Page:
Currently, there are two challenges facing EU labour-market and social policies. First, the effects of the economic and financial crisis on employment and social cohesion can still be clearly felt. Second, emerging megatrends such as the digital transformation or demographic change are raising new questions with regard to Europe's social model. In order to find the right answers, a fundamental debate on modern labour-market and social policies is needed.
Against this backdrop, the European Commission presented a first preliminary draft of a European Pillar of Social Rights, initiating a broad consultation process which will end in December 2016. Citizens interested in these issues as well as state and civil-society stakeholders can join the consultation process by commenting on the following issues from their personal perspectives:
- The EU's existing social rights
- The future of work and welfare systems
- The role of the European Pillar of Social Rights
Click here to access the overview and the online questionnaire.
The European Pillar of Social Rights will be a separate reference document containing principles promoting well-functioning and fair labour markets as well social protection systems. Thus, it will take the form of a catalogue of social rights and at the same time it will serve as a compass for further developing the social dimension of the European Economic and Monetary Union. Member States which have not joined the euro area will also be able to participate in the European Pillar of Social Rights.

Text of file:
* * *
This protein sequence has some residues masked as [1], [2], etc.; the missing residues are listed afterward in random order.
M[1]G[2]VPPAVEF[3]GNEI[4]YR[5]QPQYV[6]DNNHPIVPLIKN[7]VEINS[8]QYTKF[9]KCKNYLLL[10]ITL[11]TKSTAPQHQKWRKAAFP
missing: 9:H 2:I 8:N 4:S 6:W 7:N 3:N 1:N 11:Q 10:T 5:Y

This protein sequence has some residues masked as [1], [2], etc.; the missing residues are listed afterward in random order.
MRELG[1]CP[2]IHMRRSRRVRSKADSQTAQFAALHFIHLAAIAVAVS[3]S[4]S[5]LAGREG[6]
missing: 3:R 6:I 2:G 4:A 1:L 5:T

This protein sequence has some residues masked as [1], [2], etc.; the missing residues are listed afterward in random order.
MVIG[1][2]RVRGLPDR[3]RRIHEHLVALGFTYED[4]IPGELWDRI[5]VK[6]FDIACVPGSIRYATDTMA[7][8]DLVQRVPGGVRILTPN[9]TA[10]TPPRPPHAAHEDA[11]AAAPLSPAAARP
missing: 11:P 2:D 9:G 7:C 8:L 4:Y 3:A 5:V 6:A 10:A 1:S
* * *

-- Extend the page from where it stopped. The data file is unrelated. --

The 20 policy domains of the European Pillar of Social Rights are very broad and divided into three chapters: "Equal opportunities and access to the labour market", "Fair working conditions" and "Adequate and sustainable social protection". The Commission’s draft proposal also encompasses issues which completely or partially fall within the area of responsibility of the Member States. After the consultation process has ended, the European Commission will update its proposal on the establishment of a European Pillar of Social Rights taking into account the feedback from the consultation. It is not yet clear which legal status the pillar will have.
At a later point in time the European Pillar of Social Rights could serve as a basis for binding (recommendations, directives, regulations) and for non-binding measures.